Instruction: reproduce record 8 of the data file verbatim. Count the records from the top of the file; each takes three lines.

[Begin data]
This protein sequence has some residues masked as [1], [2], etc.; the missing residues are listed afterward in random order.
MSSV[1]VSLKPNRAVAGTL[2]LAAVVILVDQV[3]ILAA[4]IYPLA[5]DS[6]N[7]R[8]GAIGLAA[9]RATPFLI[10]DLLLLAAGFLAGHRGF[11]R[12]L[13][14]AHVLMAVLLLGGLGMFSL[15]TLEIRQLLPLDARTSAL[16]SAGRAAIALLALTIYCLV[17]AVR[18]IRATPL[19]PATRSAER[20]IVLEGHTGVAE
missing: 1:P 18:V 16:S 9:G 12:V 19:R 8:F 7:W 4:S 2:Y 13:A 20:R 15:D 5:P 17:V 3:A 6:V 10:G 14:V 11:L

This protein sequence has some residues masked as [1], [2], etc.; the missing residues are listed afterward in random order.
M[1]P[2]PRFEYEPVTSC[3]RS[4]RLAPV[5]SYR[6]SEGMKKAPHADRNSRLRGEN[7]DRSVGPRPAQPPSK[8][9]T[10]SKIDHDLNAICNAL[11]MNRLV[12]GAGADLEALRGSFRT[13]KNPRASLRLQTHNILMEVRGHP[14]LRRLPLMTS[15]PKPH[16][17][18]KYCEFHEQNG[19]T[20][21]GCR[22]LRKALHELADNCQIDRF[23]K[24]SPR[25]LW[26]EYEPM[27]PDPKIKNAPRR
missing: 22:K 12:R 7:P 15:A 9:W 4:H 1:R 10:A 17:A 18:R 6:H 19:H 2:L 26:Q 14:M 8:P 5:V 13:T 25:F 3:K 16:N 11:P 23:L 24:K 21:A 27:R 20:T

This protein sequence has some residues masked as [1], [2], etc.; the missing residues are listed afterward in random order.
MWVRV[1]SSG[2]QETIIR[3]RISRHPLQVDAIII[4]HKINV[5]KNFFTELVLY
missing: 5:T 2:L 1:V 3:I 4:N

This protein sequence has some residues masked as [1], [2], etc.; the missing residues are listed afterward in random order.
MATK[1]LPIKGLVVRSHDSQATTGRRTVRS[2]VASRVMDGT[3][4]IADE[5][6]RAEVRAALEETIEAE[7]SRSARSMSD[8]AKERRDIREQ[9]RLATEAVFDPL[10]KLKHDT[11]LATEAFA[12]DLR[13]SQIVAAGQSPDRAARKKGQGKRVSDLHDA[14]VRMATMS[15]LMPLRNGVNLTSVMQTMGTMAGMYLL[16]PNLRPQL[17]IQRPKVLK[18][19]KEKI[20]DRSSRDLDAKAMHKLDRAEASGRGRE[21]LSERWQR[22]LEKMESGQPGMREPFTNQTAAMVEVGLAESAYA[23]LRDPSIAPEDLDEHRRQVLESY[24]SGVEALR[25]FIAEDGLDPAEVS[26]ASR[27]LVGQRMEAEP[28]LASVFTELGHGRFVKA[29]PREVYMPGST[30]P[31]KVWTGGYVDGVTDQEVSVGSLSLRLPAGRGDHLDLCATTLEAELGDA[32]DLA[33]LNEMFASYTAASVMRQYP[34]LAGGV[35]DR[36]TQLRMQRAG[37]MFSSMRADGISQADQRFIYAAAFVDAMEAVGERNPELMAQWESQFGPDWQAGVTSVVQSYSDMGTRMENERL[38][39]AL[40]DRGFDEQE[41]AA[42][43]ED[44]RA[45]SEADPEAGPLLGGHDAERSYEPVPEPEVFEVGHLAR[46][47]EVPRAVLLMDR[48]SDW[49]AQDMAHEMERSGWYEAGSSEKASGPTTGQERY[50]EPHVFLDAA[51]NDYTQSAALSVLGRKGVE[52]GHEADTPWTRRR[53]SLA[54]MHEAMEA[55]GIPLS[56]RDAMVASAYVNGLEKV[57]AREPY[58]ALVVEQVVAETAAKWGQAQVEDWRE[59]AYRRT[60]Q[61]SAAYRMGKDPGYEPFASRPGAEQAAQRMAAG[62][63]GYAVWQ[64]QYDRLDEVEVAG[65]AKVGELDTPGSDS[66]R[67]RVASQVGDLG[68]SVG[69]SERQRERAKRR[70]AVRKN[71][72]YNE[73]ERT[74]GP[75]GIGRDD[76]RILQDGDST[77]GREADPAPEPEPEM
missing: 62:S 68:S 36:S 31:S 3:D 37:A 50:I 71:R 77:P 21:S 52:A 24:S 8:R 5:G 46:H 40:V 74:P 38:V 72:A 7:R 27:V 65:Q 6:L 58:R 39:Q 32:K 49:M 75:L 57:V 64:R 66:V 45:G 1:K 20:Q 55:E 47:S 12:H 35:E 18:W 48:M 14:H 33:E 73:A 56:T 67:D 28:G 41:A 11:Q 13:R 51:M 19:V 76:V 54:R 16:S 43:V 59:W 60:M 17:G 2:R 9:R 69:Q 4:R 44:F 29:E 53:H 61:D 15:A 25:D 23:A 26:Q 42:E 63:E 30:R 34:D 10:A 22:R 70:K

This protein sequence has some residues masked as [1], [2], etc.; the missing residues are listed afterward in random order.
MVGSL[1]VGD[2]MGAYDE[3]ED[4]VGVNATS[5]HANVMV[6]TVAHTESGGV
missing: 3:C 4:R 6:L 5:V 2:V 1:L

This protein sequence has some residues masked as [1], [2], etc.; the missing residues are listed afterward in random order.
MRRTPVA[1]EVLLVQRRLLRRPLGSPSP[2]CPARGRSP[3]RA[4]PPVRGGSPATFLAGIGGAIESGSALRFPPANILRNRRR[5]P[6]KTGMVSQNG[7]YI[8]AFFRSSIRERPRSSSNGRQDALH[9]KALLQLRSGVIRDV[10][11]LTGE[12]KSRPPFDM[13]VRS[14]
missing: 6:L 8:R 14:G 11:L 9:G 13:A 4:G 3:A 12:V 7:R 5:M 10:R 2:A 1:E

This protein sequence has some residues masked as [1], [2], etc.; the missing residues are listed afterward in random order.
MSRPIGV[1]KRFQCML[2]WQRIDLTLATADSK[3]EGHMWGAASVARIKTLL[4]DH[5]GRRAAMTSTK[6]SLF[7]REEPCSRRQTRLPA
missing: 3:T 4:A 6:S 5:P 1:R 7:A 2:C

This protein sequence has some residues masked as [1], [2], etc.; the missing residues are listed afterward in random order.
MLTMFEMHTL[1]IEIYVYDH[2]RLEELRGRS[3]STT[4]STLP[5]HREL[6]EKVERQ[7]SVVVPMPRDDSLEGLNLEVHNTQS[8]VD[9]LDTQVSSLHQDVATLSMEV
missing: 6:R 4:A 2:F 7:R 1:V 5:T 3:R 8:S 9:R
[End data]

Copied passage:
This protein sequence has some residues masked as [1], [2], etc.; the missing residues are listed afterward in random order.
MLTMFEMHTL[1]IEIYVYDH[2]RLEELRGRS[3]STT[4]STLP[5]HREL[6]EKVERQ[7]SVVVPMPRDDSLEGLNLEVHNTQS[8]VD[9]LDTQVSSLHQDVATLSMEV
missing: 6:R 4:A 2:F 7:R 1:V 5:T 3:R 8:S 9:R